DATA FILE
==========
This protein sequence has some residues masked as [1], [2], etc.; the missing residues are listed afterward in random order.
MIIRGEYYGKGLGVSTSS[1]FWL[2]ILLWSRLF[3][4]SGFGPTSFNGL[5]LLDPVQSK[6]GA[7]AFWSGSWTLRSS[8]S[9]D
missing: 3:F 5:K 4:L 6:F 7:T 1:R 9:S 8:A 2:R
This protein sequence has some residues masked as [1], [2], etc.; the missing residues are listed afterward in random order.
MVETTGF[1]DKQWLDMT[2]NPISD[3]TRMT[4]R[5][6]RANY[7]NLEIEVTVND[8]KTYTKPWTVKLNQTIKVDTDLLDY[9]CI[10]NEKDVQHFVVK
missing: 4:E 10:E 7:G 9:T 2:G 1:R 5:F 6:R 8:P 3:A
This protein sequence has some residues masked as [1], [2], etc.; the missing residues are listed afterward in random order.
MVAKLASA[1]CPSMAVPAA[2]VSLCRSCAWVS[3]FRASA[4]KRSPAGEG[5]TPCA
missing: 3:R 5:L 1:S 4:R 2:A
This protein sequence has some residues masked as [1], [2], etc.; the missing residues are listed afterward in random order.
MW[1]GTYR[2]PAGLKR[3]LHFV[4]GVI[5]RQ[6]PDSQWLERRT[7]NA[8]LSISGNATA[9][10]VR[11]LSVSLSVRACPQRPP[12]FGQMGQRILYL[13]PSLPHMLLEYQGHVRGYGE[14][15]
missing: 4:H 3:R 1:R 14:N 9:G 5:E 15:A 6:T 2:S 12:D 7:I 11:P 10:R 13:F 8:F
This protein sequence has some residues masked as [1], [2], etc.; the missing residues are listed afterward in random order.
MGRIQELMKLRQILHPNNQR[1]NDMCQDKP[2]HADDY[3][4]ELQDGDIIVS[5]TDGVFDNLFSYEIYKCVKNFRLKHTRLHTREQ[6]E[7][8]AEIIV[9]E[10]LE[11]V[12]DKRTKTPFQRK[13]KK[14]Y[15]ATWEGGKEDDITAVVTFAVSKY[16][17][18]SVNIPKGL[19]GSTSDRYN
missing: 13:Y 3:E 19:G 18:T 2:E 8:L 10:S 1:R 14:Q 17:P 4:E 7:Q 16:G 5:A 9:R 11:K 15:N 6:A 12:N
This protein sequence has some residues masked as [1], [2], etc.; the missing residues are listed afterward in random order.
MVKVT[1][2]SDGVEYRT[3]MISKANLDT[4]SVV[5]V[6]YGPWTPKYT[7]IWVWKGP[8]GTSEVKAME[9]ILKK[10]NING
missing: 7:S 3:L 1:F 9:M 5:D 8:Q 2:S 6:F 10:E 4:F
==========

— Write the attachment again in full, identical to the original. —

This protein sequence has some residues masked as [1], [2], etc.; the missing residues are listed afterward in random order.
MIIRGEYYGKGLGVSTSS[1]FWL[2]ILLWSRLF[3][4]SGFGPTSFNGL[5]LLDPVQSK[6]GA[7]AFWSGSWTLRSS[8]S[9]D
missing: 3:F 5:K 4:L 6:F 7:T 1:R 9:S 8:A 2:R
This protein sequence has some residues masked as [1], [2], etc.; the missing residues are listed afterward in random order.
MVETTGF[1]DKQWLDMT[2]NPISD[3]TRMT[4]R[5][6]RANY[7]NLEIEVTVND[8]KTYTKPWTVKLNQTIKVDTDLLDY[9]CI[10]NEKDVQHFVVK
missing: 4:E 10:E 7:G 9:T 2:G 1:R 5:F 6:R 8:P 3:A
This protein sequence has some residues masked as [1], [2], etc.; the missing residues are listed afterward in random order.
MVAKLASA[1]CPSMAVPAA[2]VSLCRSCAWVS[3]FRASA[4]KRSPAGEG[5]TPCA
missing: 3:R 5:L 1:S 4:R 2:A
This protein sequence has some residues masked as [1], [2], etc.; the missing residues are listed afterward in random order.
MW[1]GTYR[2]PAGLKR[3]LHFV[4]GVI[5]RQ[6]PDSQWLERRT[7]NA[8]LSISGNATA[9][10]VR[11]LSVSLSVRACPQRPP[12]FGQMGQRILYL[13]PSLPHMLLEYQGHVRGYGE[14][15]
missing: 4:H 3:R 1:R 14:N 9:G 5:E 15:A 6:T 2:S 12:D 7:I 11:P 10:R 13:F 8:F
This protein sequence has some residues masked as [1], [2], etc.; the missing residues are listed afterward in random order.
MGRIQELMKLRQILHPNNQR[1]NDMCQDKP[2]HADDY[3][4]ELQDGDIIVS[5]TDGVFDNLFSYEIYKCVKNFRLKHTRLHTREQ[6]E[7][8]AEIIV[9]E[10]LE[11]V[12]DKRTKTPFQRK[13]KK[14]Y[15]ATWEGGKEDDITAVVTFAVSKY[16][17][18]SVNIPKGL[19]GSTSDRYN
missing: 13:Y 3:E 19:G 18:T 2:E 8:L 10:S 1:R 14:Q 17:P 4:E 7:Q 16:G 5:A 9:R 11:K 15:N 6:A 12:N
This protein sequence has some residues masked as [1], [2], etc.; the missing residues are listed afterward in random order.
MVKVT[1][2]SDGVEYRT[3]MISKANLDT[4]SVV[5]V[6]YGPWTPKYT[7]IWVWKGP[8]GTSEVKAME[9]ILKK[10]NING
missing: 7:S 3:L 1:F 9:M 5:D 8:Q 2:S 6:F 10:E 4:F